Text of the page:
In 2010, TRENDnet began selling its digitally connected cameras under the product name SecurView. With the device, individuals and businesses could, via an individual Web site, monitor family members, customers or security concerns. In three years, its camera business produced nearly $19 million in revenue, accounting for 10 percent of the company’s total revenue in that period.

According to the F.T.C., a hacker in 2012 identified a security flaw and circulated the information publicly. Though the company was notified of the breach within three days, others saw the message and quickly posted links to live video feeds of about 700 cameras.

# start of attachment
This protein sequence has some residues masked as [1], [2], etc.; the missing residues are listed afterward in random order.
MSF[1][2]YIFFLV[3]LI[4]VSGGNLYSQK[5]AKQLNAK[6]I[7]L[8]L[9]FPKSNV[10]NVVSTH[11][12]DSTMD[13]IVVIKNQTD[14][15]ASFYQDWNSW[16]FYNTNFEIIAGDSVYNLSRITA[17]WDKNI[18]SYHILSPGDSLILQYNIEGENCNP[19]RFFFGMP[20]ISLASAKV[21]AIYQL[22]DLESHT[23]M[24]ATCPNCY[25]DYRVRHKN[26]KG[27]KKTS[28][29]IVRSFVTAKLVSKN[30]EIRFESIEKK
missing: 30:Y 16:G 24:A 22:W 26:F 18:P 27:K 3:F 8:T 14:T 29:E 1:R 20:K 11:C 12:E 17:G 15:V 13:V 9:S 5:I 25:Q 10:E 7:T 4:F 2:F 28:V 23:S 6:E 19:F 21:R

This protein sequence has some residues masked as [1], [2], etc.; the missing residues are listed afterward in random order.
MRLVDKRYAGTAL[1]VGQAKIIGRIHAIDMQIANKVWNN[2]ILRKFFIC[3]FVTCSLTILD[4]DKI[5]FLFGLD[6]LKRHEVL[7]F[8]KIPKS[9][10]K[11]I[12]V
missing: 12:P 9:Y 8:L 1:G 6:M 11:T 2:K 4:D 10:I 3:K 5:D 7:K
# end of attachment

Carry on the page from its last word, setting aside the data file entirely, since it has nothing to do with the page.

The commission said that the hacker was able “to identify a Web address that appeared to support the public sharing of users’ live feeds.” While only some customers opted to share their feeds publicly, the hacker found that all of the feeds could be viewed and shared, the commission said. After the episode, news accounts sometimes included photos taken from the feeds.

Consumers “had little, if any, reason to know that their information was at risk,” the commission said.

That kind of exposure “increases the likelihood that consumers or their property will be targeted for theft or other criminal activity,” the F.T.C. said, and “increases the likelihood that consumers’ personal activities and conversations or those of their family members, including young children, will be observed and recorded by strangers over the Internet.”